.- In an unexpected move, the Massachusetts Supreme Judicial Court announced that it would hear oral argument in a case seeking to stay the court’s decision, which legalized same-sex marriage a year ago. As a result of that decision, same-sex couples have been permitted to marry in Massachusetts since May 17, 2004.
The Thomas More Law Center filed the appeal on behalf of C. Joseph Doyle, executive director of the Catholic Action League of Massachusetts.
The appeal asks the Court to stay its decision so that the process currently under way to amend the state’s constitution and define marriage as the union of one man and one woman can proceed unhindered.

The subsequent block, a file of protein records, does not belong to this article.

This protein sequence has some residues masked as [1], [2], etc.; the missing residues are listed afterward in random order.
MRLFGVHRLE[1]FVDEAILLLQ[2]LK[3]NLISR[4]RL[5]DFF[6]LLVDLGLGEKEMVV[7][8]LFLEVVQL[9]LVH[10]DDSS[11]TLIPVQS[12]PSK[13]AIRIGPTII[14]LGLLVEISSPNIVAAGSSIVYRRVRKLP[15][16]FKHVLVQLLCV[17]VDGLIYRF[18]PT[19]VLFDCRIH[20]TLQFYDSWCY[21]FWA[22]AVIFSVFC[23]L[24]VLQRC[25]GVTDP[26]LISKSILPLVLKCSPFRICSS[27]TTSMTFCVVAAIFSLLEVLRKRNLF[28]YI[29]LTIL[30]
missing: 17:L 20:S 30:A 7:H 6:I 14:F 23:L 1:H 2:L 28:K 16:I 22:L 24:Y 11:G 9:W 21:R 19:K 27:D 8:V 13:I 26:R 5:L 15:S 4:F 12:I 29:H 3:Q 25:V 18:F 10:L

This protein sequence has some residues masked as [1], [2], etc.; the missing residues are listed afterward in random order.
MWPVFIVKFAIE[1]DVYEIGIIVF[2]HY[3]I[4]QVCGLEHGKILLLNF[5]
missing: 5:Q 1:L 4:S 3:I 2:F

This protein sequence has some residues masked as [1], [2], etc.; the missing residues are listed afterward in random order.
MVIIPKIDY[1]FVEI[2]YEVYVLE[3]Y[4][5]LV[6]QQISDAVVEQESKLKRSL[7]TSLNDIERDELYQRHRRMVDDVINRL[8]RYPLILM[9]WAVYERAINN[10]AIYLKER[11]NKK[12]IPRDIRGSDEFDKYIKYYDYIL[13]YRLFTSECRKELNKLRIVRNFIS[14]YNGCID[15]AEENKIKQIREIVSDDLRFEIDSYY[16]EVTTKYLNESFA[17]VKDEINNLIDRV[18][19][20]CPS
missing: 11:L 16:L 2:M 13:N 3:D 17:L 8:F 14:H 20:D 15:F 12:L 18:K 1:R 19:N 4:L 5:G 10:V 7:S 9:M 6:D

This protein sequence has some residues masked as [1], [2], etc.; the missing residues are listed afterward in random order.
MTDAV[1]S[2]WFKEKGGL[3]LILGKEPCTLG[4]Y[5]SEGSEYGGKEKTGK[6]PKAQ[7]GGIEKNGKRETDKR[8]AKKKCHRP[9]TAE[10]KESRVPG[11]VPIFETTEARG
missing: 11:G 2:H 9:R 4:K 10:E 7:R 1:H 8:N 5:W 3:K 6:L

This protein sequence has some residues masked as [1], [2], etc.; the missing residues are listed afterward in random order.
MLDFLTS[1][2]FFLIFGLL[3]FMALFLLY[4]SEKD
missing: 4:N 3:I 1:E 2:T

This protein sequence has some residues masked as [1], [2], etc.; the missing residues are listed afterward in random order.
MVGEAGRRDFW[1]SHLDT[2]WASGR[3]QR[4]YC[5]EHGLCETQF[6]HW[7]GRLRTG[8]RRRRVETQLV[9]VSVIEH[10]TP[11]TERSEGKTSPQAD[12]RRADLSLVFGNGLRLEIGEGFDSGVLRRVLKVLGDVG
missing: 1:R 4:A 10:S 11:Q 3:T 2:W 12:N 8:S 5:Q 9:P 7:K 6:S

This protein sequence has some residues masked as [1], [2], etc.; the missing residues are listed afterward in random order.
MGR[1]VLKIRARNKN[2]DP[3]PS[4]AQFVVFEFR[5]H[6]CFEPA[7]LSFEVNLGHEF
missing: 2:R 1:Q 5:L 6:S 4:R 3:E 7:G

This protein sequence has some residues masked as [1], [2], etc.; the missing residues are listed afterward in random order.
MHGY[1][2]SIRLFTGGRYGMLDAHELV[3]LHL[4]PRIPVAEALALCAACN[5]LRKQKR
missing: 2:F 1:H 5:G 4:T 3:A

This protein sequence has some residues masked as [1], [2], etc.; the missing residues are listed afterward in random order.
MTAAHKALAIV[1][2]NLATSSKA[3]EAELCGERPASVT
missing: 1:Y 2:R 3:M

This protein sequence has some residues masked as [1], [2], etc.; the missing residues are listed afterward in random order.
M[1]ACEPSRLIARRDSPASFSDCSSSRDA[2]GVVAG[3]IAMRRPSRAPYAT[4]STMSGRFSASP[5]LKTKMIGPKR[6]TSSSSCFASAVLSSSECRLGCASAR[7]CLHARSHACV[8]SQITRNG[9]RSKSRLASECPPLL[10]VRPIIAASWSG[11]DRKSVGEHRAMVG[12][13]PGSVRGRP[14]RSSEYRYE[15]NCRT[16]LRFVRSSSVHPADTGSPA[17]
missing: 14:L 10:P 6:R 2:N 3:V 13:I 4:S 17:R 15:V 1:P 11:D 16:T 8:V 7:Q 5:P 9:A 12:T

The Law Center had initially petitioned a single justice of the court April 20, pending the constitutional process currently under way.
The petition and an ensuing request for an expedited appeal were denied. But the full Court ultimately decided that Doyle’s appeal could “proceed in the ordinary course,” keeping the case alive.
As a result, Doyle filed an appeal and the Massachusetts Supreme Court just announced that it has agreed to hear it. This is the last legal action capable of stopping this decision.
“The fact that the Massachusetts Supreme Court has decided to take up this issue again is remarkable,” said Richard Thompson, president and chief counsel for the Law Center. “Clearly, the tide is changing in America — moral values do matter.”
Citizens for the Preservation of Constitutional Rights has joined the Law Center in arguing the case.